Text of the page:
Strategy Day 2018 Event Roundup

1st October 2018


A Consultant's Perspective

BAPRAS are to be congratulated for having the insight to connect directly to its membership, and at a time when our specialty and medicine as a whole is rapidly evolving.

The format of the day with facilitation worked well, and the ‘big themes’ for both trainees and consultant members were identified early. From the consultant angle, the de-commissioning of services that are ‘bread and butter’ for plastic surgeons, and the knock-on effect on both our day jobs as well as our ability to train the next generation was a concern. Will the next generation of trainees be slaves to the private sector in which the majority of this future work may be undertaken, and what could the long term consequences be? The role of BAPRAS and it’s ‘USP’ in the context of other organisations such as BAAPS, and the individual specialty associations such as BBA and BSSH will be a key issue over coming years in terms of it having its own firm vision of its own Identity and relevance to us - a collective of sub-specialists. Prioritising its interface with other organisations such as the GMC and the public/media will also be important.

strategy group

In terms of more general issues, I am pleased that under the subject area of ‘work-life balance’ my comments that a career change to Radiology were taken in the light-hearted manner intended, and underscored the well-humoured nature of the meeting! Importantly, it is clear that there has been a dramatic and continuing re-balancing of gender equality at both consultant and trainee level, and there is no doubt that BAPRAS can think of ways to continue to facilitate more flexible ways of working and providing opportunity across the board.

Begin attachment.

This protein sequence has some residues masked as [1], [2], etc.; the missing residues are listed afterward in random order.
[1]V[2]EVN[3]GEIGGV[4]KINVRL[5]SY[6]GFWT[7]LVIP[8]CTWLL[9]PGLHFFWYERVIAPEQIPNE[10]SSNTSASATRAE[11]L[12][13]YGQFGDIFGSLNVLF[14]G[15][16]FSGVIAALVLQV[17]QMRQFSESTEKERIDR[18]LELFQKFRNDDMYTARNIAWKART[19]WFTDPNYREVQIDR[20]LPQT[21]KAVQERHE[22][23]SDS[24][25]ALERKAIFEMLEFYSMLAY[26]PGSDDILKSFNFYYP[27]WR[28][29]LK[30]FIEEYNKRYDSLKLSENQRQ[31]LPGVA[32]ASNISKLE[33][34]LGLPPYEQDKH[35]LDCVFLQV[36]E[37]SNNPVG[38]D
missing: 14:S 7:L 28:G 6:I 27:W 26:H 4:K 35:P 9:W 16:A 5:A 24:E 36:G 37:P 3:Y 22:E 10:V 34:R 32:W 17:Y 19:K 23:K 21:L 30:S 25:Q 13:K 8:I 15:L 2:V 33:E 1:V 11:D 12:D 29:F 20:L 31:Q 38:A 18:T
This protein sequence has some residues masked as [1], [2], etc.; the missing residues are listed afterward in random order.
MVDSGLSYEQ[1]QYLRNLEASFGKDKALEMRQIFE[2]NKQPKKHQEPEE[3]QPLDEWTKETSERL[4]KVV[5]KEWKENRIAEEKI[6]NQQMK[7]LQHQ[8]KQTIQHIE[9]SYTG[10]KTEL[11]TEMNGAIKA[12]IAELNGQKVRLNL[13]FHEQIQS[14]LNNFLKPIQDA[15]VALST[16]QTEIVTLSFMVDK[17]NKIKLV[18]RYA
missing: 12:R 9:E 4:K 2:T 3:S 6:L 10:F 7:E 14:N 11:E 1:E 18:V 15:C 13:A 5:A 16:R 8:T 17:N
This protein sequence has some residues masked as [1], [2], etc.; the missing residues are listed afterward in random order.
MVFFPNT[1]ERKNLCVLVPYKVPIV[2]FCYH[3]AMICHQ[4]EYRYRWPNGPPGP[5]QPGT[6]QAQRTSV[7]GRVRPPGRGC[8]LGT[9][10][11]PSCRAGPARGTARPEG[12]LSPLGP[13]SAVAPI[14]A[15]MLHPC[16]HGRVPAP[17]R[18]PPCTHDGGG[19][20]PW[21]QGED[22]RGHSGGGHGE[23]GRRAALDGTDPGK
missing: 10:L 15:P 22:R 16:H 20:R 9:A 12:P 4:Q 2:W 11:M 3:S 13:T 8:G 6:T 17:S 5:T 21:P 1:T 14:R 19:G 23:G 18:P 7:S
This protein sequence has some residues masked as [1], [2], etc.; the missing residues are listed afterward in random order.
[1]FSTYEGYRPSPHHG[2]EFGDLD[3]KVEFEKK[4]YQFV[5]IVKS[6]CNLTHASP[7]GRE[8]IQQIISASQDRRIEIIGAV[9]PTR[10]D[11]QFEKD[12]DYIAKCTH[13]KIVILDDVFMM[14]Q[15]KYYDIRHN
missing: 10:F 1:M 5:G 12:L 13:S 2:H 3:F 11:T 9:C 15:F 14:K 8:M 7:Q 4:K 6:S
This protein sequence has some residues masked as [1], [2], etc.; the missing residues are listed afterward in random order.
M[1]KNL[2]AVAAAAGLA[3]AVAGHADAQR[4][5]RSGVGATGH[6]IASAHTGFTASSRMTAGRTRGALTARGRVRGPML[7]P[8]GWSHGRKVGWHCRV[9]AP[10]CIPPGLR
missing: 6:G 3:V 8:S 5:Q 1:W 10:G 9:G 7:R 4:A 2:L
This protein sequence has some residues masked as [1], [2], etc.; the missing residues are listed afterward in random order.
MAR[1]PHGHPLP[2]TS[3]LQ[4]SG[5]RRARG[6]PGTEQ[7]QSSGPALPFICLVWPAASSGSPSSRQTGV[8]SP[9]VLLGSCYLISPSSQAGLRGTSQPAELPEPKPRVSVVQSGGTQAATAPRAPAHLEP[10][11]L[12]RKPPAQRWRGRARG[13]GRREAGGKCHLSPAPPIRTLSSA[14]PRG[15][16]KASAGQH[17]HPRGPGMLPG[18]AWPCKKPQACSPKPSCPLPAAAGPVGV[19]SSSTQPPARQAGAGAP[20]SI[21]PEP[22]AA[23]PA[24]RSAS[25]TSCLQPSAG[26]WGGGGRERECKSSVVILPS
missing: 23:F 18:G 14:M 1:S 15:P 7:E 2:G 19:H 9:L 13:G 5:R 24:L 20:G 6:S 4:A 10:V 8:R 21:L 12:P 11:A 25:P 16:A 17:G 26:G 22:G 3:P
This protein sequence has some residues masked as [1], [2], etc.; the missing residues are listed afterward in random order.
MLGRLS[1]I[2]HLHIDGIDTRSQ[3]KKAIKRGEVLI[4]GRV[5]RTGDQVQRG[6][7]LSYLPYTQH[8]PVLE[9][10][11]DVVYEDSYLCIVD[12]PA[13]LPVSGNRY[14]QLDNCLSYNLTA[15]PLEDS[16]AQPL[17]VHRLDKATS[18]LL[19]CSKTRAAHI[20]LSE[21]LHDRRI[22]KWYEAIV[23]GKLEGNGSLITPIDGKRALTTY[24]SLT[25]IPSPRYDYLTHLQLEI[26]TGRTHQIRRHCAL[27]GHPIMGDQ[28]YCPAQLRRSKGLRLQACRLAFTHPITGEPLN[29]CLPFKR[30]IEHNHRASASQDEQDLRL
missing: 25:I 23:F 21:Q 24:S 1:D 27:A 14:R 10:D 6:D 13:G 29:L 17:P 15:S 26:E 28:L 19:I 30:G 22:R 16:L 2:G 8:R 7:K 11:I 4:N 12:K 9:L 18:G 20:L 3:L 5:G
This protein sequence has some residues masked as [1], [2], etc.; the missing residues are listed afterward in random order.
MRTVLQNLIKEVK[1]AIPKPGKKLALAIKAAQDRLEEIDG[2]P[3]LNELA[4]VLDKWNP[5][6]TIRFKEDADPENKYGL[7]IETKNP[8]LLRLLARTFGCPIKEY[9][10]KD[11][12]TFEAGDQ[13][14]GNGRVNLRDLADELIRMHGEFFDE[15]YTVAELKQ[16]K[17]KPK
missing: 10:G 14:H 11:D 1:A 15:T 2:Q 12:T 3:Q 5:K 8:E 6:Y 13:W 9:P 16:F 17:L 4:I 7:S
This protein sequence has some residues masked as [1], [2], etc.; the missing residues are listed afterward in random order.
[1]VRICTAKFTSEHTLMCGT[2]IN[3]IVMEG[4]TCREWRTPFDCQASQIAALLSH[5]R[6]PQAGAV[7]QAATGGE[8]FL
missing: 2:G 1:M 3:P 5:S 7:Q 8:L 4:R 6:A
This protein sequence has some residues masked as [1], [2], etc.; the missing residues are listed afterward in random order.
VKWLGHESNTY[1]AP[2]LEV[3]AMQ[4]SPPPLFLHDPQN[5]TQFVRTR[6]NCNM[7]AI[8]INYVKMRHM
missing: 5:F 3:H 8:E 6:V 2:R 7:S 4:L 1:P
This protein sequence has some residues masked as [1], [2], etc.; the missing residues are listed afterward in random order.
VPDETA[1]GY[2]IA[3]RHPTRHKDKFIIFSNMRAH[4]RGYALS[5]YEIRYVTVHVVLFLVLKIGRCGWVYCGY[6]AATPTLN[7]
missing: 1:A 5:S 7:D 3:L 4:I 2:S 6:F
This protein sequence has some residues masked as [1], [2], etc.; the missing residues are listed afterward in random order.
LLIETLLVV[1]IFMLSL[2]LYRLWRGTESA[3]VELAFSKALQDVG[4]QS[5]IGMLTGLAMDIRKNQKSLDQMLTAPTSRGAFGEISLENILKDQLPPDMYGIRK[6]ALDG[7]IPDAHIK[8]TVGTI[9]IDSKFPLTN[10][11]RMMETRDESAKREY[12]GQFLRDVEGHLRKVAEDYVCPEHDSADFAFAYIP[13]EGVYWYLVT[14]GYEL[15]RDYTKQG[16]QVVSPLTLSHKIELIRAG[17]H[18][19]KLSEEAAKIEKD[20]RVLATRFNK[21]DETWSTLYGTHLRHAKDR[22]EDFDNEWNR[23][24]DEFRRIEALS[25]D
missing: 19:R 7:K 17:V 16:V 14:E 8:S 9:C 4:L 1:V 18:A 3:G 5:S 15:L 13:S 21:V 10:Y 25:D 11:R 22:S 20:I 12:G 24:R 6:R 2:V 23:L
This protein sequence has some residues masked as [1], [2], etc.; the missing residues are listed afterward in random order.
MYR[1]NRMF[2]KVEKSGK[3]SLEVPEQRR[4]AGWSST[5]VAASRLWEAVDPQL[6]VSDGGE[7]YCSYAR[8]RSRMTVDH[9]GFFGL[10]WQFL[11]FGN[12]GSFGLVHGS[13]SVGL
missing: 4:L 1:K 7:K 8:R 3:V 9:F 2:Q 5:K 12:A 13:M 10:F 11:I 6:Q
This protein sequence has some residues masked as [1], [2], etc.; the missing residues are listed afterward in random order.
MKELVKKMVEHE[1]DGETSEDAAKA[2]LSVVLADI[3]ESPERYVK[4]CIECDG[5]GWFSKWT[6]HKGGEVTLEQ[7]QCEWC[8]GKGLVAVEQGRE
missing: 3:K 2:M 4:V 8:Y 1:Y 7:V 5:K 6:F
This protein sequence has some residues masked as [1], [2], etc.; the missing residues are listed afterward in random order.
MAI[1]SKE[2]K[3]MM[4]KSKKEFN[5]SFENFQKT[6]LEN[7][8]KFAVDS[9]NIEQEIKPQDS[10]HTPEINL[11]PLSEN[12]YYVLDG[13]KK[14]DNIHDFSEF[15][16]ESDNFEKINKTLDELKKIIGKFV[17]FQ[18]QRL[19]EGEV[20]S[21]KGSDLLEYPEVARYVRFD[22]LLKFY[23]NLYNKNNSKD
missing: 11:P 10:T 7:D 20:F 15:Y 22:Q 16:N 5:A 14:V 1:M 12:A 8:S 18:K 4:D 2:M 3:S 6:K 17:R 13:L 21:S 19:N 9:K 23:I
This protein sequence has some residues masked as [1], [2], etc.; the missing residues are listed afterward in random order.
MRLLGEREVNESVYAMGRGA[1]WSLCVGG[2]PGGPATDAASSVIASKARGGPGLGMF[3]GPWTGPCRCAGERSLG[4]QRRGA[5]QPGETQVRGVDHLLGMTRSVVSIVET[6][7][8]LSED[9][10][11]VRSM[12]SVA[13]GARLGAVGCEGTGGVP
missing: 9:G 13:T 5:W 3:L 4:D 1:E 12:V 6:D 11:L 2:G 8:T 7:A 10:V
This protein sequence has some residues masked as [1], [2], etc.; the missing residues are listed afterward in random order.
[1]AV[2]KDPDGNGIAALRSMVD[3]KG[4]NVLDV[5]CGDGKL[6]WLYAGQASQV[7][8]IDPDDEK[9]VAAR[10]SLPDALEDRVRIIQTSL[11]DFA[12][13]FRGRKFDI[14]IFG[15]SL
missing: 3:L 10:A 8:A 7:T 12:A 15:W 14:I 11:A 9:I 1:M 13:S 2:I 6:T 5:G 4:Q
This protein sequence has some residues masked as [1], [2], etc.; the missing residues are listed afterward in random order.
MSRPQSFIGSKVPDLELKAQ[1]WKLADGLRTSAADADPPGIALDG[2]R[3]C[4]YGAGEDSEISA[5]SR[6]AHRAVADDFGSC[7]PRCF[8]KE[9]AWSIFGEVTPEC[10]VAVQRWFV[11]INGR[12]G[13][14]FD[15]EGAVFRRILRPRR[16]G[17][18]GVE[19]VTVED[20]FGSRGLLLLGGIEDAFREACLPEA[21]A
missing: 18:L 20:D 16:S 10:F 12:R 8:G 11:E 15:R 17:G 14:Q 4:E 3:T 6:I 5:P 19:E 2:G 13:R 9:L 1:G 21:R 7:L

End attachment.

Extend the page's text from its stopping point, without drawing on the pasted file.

Overall, I think the day helped a great deal in terms of putting the big issues on the table, but there is only so much that can be achieved in a day - the solutions will not be easy. The main challenge for BAPRAS is how it stays relevant in an increasingly specialist world. I have no doubt under the experienced, insightful and dedicated ‘listening’ stewardship of Ward & Henley and council over coming years that the Association can navigate these issues. My own view is that British Plastic Surgeons have been leading pioneers globally in the evolution of the specialty, and we must not forget this in terms of the levels of ambition and resource we bring to bear on these issues that will directly impact our ability to improve the quality of life of our patients for years to come.

Kayvan Shokrollahi
BAPRAS member


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